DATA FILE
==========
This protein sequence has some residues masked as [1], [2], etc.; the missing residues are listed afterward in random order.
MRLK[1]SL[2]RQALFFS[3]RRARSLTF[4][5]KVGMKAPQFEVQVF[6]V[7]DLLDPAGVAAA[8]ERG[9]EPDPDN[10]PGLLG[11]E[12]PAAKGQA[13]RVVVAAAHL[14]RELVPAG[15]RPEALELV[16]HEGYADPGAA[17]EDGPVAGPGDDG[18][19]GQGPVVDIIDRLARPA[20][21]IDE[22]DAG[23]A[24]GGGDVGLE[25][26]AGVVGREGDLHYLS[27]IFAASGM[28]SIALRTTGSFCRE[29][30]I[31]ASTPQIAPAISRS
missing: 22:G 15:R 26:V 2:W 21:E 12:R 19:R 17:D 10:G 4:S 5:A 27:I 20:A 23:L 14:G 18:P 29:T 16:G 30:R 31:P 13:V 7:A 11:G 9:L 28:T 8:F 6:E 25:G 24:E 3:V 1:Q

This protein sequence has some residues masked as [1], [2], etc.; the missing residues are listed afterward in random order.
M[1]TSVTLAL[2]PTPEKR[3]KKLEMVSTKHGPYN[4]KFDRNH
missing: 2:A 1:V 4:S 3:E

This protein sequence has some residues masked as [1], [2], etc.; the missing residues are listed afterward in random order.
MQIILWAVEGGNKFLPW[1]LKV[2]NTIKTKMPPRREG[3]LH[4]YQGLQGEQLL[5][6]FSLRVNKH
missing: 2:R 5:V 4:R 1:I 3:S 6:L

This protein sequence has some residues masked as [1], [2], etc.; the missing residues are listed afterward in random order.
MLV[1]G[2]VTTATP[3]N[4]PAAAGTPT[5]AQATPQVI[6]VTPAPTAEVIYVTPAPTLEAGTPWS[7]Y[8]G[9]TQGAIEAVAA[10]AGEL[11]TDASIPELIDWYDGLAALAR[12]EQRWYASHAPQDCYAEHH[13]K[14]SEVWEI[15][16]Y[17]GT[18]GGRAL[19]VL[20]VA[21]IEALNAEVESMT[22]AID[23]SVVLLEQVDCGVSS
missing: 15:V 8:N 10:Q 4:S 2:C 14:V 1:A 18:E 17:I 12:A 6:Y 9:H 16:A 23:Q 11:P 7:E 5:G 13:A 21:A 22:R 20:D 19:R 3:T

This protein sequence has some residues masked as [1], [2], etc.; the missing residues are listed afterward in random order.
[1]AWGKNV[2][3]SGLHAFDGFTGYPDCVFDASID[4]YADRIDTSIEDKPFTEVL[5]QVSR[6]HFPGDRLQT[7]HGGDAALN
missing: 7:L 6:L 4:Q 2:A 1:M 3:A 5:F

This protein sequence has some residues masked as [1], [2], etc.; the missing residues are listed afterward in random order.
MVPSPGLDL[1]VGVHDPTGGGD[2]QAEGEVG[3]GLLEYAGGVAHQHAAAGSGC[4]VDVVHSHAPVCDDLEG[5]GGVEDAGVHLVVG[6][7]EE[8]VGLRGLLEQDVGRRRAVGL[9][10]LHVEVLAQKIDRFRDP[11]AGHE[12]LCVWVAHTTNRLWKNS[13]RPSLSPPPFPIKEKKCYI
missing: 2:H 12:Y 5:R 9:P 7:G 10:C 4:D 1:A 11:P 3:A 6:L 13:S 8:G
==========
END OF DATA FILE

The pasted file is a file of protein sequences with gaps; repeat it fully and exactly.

This protein sequence has some residues masked as [1], [2], etc.; the missing residues are listed afterward in random order.
MRLK[1]SL[2]RQALFFS[3]RRARSLTF[4][5]KVGMKAPQFEVQVF[6]V[7]DLLDPAGVAAA[8]ERG[9]EPDPDN[10]PGLLG[11]E[12]PAAKGQA[13]RVVVAAAHL[14]RELVPAG[15]RPEALELV[16]HEGYADPGAA[17]EDGPVAGPGDDG[18][19]GQGPVVDIIDRLARPA[20][21]IDE[22]DAG[23]A[24]GGGDVGLE[25][26]AGVVGREGDLHYLS[27]IFAASGM[28]SIALRTTGSFCRE[29][30]I[31]ASTPQIAPAISRS
missing: 22:G 15:R 26:V 2:W 21:E 12:R 19:R 17:D 10:G 4:S 5:A 27:I 20:A 23:L 14:G 18:P 29:T 16:G 30:R 31:P 13:V 7:A 11:G 9:L 28:T 8:F 6:E 25:G 24:E 3:V 1:Q

This protein sequence has some residues masked as [1], [2], etc.; the missing residues are listed afterward in random order.
M[1]TSVTLAL[2]PTPEKR[3]KKLEMVSTKHGPYN[4]KFDRNH
missing: 2:A 1:V 4:S 3:E

This protein sequence has some residues masked as [1], [2], etc.; the missing residues are listed afterward in random order.
MQIILWAVEGGNKFLPW[1]LKV[2]NTIKTKMPPRREG[3]LH[4]YQGLQGEQLL[5][6]FSLRVNKH
missing: 2:R 5:V 4:R 1:I 3:S 6:L

This protein sequence has some residues masked as [1], [2], etc.; the missing residues are listed afterward in random order.
MLV[1]G[2]VTTATP[3]N[4]PAAAGTPT[5]AQATPQVI[6]VTPAPTAEVIYVTPAPTLEAGTPWS[7]Y[8]G[9]TQGAIEAVAA[10]AGEL[11]TDASIPELIDWYDGLAALAR[12]EQRWYASHAPQDCYAEHH[13]K[14]SEVWEI[15][16]Y[17]GT[18]GGRAL[19]VL[20]VA[21]IEALNAEVESMT[22]AID[23]SVVLLEQVDCGVSS
missing: 15:V 8:N 10:Q 4:S 2:C 14:V 1:A 18:E 17:I 12:A 6:Y 9:H 16:A 23:Q 11:P 7:E 5:G 13:A 21:A 22:R 20:D 19:R 3:T

This protein sequence has some residues masked as [1], [2], etc.; the missing residues are listed afterward in random order.
[1]AWGKNV[2][3]SGLHAFDGFTGYPDCVFDASID[4]YADRIDTSIEDKPFTEVL[5]QVSR[6]HFPGDRLQT[7]HGGDAALN
missing: 7:L 6:L 4:Q 2:A 1:M 3:A 5:F

This protein sequence has some residues masked as [1], [2], etc.; the missing residues are listed afterward in random order.
MVPSPGLDL[1]VGVHDPTGGGD[2]QAEGEVG[3]GLLEYAGGVAHQHAAAGSGC[4]VDVVHSHAPVCDDLEG[5]GGVEDAGVHLVVG[6][7]EE[8]VGLRGLLEQDVGRRRAVGL[9][10]LHVEVLAQKIDRFRDP[11]AGHE[12]LCVWVAHTTNRLWKNS[13]RPSLSPPPFPIKEKKCYI
missing: 2:H 12:Y 5:R 9:P 7:G 10:C 4:D 1:A 11:P 3:A 6:L 13:S 8:G